Remember when I spent my last semester of nursing school binge-watching Breaking Bad? Then there was Downton Abby (and then Matthew died and I couldn’t move on). A few weeks ago I stumbled on this number ‘Jane The Virgin’ thinking it would be a re-make of ‘Secret Life of the American Teenager’ (yes…I watched that too..) and it basically is. Except for it knows that it’s a crazy show and totally plays it up so it works! Anyways, a few weeks ago I found out that the newest episodes aren’t on Netflix. Shoot. So while waiting for J.T.V to get updated on the streaming service I’m willing to pay for, I resorted to test-tasting ‘Orange Is The New Black’. Ever heard of it? Probably. I’d heard of it but really wasn’t planning on watching it because watching a story about a gal in a ladies prison just didn’t appeal to me (…and a high school science teacher becoming a methamphetamine drug lord did….?). After 2 episodes before working a nightshift I couldn’t keep going. Not because I wasn’t getting into the storyline a bit, but because all the emotions it was swimming through (and some of the character/environmental set-up) was totally giving me deja-vu to working in a womens hospital. Not the way to walk into night shift eh? Oh yeah, and I’m not saying that my workplace is a prison. Just that is shares a lot of the same emotional waves and colleague relations that are portrayed in this particular drama that takes place in a womens prison! (but without the lesbian sex), and we have a ton of sharp things everywhere that we aren’t strip-searched for. Thank goodness because I’d be incarcerated for the rest of my life for the number of times I find packages of needles in my washing machine…oops.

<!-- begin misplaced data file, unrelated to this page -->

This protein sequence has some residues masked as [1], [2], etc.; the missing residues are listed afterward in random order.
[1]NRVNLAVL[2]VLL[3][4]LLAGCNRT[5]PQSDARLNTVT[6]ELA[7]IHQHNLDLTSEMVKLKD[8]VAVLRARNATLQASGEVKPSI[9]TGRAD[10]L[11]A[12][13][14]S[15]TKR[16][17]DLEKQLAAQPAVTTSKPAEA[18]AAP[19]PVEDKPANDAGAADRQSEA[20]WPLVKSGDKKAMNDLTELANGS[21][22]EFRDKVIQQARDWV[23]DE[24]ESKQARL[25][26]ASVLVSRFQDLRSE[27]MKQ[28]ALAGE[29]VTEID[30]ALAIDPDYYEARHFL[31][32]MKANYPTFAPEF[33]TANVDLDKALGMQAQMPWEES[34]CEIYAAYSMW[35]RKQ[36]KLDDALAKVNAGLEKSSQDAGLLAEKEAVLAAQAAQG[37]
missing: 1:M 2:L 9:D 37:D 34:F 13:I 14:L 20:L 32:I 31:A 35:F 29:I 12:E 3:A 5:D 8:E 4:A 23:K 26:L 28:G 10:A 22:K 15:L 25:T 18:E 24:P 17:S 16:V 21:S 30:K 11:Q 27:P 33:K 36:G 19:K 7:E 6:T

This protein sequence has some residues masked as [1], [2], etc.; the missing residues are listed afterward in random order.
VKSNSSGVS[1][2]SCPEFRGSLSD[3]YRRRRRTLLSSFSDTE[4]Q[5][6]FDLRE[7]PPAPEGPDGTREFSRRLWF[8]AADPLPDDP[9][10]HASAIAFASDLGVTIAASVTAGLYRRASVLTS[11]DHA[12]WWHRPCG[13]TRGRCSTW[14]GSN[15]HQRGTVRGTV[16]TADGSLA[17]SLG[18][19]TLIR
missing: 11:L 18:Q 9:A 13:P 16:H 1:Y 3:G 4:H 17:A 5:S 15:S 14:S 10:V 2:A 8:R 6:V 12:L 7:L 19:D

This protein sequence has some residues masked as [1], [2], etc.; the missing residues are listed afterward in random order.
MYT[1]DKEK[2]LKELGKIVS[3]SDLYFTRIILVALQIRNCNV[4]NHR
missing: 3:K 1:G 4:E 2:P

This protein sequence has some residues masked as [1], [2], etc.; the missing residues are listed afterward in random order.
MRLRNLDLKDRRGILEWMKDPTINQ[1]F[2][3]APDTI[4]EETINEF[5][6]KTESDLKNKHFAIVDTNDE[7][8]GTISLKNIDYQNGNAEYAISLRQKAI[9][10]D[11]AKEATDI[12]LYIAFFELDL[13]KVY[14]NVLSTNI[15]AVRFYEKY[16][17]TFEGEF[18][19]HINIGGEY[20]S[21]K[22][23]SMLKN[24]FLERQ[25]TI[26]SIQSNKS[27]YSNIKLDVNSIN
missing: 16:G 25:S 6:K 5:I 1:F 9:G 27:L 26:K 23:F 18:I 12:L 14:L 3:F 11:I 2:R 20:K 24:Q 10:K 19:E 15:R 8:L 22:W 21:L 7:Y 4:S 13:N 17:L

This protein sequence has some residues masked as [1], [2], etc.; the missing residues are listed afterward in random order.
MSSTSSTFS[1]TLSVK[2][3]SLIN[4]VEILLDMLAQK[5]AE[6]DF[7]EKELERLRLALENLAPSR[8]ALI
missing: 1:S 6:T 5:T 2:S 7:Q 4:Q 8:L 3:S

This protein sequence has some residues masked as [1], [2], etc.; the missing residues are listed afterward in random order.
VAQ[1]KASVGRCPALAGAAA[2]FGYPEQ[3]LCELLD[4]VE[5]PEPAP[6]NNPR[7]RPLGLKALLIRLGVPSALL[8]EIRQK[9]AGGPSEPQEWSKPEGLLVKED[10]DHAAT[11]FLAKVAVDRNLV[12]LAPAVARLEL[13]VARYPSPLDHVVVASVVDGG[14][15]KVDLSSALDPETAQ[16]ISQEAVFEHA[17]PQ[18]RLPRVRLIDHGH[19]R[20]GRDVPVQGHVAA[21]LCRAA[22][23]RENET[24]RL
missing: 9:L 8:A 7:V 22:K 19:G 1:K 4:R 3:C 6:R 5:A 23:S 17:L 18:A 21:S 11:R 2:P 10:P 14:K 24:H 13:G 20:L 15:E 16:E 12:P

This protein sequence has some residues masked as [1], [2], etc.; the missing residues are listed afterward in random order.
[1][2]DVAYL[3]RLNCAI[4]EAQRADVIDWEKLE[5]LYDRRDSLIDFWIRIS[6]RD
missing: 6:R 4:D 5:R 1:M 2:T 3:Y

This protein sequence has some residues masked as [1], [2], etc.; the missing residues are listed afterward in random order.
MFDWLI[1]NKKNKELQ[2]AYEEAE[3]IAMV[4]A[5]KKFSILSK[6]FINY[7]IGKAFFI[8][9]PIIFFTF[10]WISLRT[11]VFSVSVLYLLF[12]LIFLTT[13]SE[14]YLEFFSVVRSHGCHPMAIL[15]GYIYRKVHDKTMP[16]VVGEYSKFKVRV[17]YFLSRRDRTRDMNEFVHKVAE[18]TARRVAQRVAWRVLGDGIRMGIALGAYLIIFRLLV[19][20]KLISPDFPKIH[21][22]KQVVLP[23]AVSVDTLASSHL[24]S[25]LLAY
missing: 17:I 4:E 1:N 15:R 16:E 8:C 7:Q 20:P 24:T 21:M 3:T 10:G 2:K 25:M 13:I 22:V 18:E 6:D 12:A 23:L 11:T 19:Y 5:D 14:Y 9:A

I can’t figure out if I like this show or not. It depends how close I am to my next shift. But for real this so reminds me of learning the ropes of bedside nursing (especially womens health!!) Not so much about patient-nurse relations but more of nurse-nurse relations. It’s a total jungle out there. If you work in a hospital you know what I mean. As a new nurse you are the Piper Chapman of your environment and you will probably meet a Miss Claudette, a Red, a Nicky, and maybe a Yoga Jones. You will most definitely have a Crazy Eyes on your unit. A lot of people won’t be able to recall her name but they definitely know who she is by some notable feature . Nothing labels you as the unit ‘Crazy Eyes’ quite like running into a resident in a public restroom outside of work and staring at them for about 30 seconds before saying: